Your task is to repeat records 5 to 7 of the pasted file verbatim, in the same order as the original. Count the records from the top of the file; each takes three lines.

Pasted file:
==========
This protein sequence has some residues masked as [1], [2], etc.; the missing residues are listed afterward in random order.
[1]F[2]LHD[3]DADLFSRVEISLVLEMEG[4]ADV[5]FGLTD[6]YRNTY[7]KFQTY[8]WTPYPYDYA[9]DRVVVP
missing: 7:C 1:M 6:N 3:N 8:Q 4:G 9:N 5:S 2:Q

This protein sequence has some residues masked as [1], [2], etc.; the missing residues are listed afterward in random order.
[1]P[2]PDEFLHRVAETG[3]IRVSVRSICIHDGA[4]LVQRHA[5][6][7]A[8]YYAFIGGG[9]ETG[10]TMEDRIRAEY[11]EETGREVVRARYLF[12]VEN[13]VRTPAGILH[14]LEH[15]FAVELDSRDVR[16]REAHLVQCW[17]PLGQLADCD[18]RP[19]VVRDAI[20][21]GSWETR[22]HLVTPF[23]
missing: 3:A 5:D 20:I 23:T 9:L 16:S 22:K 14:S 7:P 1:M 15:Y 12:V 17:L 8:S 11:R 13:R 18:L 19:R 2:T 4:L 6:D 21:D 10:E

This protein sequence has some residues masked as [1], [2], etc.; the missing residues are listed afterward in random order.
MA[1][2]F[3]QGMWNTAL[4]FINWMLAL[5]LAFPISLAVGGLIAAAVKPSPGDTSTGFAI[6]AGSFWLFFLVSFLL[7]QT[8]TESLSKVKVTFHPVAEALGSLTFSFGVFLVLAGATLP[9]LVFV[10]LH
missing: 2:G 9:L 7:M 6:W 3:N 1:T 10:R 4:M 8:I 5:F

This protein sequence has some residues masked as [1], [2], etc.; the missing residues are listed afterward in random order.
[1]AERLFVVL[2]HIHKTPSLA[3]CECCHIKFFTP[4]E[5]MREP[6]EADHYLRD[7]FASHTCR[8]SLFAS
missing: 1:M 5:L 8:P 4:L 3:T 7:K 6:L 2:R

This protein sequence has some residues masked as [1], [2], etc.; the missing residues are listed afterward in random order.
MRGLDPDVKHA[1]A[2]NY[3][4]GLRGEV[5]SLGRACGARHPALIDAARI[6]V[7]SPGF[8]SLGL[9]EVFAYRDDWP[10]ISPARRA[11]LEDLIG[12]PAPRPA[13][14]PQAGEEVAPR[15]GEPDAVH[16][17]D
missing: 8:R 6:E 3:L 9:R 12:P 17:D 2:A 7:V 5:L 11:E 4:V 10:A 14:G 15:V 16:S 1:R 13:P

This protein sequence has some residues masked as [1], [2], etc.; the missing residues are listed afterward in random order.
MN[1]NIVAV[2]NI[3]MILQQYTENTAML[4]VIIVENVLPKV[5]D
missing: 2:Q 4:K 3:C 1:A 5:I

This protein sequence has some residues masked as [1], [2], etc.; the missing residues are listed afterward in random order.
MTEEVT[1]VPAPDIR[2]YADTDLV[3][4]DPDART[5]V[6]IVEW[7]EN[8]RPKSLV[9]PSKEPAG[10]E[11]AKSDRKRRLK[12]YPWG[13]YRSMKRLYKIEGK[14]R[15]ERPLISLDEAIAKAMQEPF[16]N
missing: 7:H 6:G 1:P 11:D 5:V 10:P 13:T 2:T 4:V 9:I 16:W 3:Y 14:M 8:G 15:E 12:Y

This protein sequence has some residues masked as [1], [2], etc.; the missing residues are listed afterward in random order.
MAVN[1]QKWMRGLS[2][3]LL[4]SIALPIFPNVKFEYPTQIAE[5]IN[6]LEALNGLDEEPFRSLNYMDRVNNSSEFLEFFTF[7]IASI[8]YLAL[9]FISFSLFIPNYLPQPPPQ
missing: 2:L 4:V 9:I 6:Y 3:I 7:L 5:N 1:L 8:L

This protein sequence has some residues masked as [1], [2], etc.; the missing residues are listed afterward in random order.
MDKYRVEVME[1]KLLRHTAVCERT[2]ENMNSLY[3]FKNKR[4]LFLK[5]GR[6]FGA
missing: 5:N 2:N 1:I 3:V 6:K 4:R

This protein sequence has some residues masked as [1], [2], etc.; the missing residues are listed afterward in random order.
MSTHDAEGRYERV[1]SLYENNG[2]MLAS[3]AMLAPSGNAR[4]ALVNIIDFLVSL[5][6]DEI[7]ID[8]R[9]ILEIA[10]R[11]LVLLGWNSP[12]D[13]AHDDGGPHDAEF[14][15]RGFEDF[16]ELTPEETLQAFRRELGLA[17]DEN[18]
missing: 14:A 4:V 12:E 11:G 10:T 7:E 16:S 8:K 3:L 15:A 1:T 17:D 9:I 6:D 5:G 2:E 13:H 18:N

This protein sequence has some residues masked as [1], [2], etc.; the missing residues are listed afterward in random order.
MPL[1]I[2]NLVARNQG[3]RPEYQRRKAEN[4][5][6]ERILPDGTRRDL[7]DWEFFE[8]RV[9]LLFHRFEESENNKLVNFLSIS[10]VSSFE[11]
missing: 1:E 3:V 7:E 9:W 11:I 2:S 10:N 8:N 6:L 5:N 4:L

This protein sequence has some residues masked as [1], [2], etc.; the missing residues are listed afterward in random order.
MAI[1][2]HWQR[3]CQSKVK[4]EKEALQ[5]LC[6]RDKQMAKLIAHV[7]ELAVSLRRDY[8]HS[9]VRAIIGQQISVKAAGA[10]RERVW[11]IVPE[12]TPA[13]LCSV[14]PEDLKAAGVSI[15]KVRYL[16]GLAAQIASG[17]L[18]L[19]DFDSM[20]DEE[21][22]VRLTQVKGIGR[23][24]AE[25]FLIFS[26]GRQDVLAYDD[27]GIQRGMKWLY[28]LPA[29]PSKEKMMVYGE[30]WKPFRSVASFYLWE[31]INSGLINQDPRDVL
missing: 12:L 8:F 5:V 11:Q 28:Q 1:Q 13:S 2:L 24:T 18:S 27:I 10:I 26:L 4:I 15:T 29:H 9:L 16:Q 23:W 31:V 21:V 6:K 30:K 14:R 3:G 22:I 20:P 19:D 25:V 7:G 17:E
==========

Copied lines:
This protein sequence has some residues masked as [1], [2], etc.; the missing residues are listed afterward in random order.
MRGLDPDVKHA[1]A[2]NY[3][4]GLRGEV[5]SLGRACGARHPALIDAARI[6]V[7]SPGF[8]SLGL[9]EVFAYRDDWP[10]ISPARRA[11]LEDLIG[12]PAPRPA[13][14]PQAGEEVAPR[15]GEPDAVH[16][17]D
missing: 8:R 6:E 3:L 9:R 12:P 17:D 2:A 7:V 5:L 11:E 4:V 10:A 14:G 15:V 16:S 1:R 13:P

This protein sequence has some residues masked as [1], [2], etc.; the missing residues are listed afterward in random order.
MN[1]NIVAV[2]NI[3]MILQQYTENTAML[4]VIIVENVLPKV[5]D
missing: 2:Q 4:K 3:C 1:A 5:I

This protein sequence has some residues masked as [1], [2], etc.; the missing residues are listed afterward in random order.
MTEEVT[1]VPAPDIR[2]YADTDLV[3][4]DPDART[5]V[6]IVEW[7]EN[8]RPKSLV[9]PSKEPAG[10]E[11]AKSDRKRRLK[12]YPWG[13]YRSMKRLYKIEGK[14]R[15]ERPLISLDEAIAKAMQEPF[16]N
missing: 7:H 6:G 1:P 11:D 5:V 10:P 13:T 2:T 4:V 9:I 16:W 3:Y 14:M 8:G 15:E 12:Y